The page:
Friday, February 1, 2013

The Fox - For Fox Sake (1970 uk, beautiful colorful pyschedelia, RPM edition)



The Fox formed in Brighton in 1968 when veterans of several local bands teamed together. Hammond organist Alex Lane, drummer Tim Reeves, and percussionist-singer Nick Apostiledes had been in the mod-soul band the Alex Lane Group. Reeves had also been in the soul band Omega Plus, as had bassist-keyboardist Dave Windross. Songwriter and guitarist Steve Brayne, who had known Lane and Reeves since primary school, completed the first lineup, though Apostiledes was soon replaced by guitarist Winston Weatherill (formerly in Gary Farr & the T-Bones). The band made test recordings at a 12-hour session in Radio Luxembourg Studios, which worked out so well that most of them were issued as For Fox Sake, though a couple tracks were re-recorded. Management interest cooled off, however, and The Fox broke up soon after the album's release. 
by Richie Unterberger

The Fox's lone album is essential and worthy of any record collection. Originally released on Fontana Records in 1970, the album is an work of art with some great haunting guitar work and hammond organ. All the songs included here are expertly crafted pop with enough experimentation, psychedelia, and intelligence to make it worth your while and if the works on this album are anything to go by then, they must have been a great live act.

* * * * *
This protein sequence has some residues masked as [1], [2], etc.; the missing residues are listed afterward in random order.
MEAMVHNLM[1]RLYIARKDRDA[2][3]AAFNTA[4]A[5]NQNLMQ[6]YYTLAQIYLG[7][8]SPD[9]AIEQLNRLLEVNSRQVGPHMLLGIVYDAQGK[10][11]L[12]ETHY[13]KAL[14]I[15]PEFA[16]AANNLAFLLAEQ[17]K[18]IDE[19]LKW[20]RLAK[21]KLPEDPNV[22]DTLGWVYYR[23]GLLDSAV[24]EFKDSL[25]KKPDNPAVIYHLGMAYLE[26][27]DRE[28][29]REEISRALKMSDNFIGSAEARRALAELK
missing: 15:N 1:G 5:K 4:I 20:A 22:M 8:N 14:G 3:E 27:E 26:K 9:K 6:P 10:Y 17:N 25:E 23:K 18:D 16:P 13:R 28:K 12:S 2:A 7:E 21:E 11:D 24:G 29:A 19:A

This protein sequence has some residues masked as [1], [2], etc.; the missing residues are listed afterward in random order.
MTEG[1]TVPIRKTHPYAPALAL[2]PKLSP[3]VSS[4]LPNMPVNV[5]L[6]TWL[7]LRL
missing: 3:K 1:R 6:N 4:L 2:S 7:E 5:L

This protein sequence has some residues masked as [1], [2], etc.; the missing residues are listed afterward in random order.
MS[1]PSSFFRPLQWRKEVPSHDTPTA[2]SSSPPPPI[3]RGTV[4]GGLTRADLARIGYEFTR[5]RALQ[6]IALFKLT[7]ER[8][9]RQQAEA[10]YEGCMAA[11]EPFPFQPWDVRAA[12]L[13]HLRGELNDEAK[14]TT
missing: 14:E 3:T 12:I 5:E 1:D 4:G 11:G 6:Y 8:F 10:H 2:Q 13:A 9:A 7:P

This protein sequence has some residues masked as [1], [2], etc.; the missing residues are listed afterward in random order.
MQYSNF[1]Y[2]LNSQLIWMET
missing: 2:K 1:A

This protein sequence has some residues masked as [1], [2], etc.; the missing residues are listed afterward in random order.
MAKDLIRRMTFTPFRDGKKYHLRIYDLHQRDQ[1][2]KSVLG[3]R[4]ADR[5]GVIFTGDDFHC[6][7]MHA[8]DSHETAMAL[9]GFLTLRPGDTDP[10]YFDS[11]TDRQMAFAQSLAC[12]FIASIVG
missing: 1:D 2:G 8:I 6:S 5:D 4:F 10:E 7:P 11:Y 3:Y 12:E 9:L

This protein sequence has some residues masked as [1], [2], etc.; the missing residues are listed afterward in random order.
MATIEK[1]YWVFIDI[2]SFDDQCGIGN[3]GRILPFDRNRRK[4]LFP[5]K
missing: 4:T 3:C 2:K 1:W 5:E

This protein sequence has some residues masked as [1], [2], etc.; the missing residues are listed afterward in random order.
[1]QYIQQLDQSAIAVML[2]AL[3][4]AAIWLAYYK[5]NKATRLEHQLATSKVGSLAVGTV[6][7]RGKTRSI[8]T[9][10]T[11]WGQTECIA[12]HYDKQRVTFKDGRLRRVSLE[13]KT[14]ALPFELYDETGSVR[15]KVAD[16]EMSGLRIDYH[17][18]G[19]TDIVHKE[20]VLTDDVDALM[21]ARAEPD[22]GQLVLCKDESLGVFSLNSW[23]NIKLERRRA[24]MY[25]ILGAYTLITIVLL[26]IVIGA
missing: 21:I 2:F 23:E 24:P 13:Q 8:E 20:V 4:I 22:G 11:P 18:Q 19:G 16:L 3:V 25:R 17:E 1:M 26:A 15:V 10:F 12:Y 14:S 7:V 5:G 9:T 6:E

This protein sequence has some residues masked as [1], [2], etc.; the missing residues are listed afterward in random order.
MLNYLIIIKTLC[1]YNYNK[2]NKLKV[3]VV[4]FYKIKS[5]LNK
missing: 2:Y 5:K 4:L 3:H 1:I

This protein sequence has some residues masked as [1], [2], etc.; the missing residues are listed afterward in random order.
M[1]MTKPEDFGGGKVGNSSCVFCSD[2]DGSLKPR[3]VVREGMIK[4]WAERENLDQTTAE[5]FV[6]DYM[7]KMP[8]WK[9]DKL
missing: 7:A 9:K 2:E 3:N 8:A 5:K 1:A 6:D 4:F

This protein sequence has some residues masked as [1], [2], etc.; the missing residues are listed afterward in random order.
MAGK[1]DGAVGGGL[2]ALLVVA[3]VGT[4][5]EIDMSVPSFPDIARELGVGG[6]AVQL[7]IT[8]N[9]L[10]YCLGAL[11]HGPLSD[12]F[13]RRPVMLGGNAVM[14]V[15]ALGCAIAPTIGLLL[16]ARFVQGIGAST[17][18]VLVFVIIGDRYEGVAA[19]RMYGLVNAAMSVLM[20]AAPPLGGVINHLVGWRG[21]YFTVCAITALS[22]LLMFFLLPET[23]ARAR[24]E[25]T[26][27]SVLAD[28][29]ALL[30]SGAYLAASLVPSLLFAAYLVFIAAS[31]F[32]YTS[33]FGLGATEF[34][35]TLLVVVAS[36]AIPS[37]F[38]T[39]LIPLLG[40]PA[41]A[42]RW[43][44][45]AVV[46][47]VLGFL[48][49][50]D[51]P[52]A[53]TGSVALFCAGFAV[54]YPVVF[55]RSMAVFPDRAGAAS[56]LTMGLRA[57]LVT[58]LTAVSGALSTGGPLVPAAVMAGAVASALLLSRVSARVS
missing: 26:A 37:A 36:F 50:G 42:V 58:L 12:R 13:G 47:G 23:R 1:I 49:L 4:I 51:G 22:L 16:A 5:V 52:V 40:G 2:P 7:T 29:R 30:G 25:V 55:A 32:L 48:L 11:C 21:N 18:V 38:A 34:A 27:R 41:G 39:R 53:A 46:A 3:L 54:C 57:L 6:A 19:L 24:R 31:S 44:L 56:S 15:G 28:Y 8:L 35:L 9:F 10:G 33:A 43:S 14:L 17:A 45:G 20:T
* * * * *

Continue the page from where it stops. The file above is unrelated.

For many of us the Fox were first introduced to us via the fourth Rubble compilation, 'The 49 Minute Technicolour Dream', anyone remember "Butterfly"?, which despite it's majestic sound and liner notes, actually featured no sitar at all!

Top picks from the album include the single, "Secondhand Love" which has some nice guitar and organ interplay; "Glad I Could" has a nice feel to it making it a nice beaty pop number which would have made an excellent single; "Birthday Card" has some really nice harmonies and lovely organ work; "Madame Magical" is real brain stormer and the most psychedelic sounding clocking in at almost ten minutes. 
Tracks
1. Second Hand Love (Alex Lane) - 3:10
2. Lovely Day (Steve Brayne) - 3:28
3. As She Walks Away (A. Lane) - 5:32
4. Glad I Could (Steve Brayne) - 3:04
5. Butterfly (S. Brayne, A. Lane) - 3:26
6. Look In The Sky (S. Brayne, A. Lane) - 3:46
7. Goodtime Music (Steve Brayne) - 2:50
8. Mr Blank (Steve Brayne) - 3:26
9. Man In A Fast Car (Steve Brayne) - 3:01
10.Birthday Card (A. Lane, N. Apostiledes) - 4:17
11.Madame Magical (S. Brayne, N. Apostiledes) - 9:48
12.Lovely Day (Bonus Track, Demo) (Steve Brayne) - 3:37
13.Mr Blank (Bonus Track, Demo) (Steve Brayne) - 3:23

The Fox
*Steve Brayne - Lead Guitar
*Alex Lane - Hammond Organ, Piano
*Tim Reeves - Drums
*Winston Weatherill - Lead Guitar, Sitar
*David Windcross - Bass, Piano
*Nick Apostiledes - Composer

Free Text

5 comments:

  1. Επιτελους!!! Μπραβο ρε Μαριε.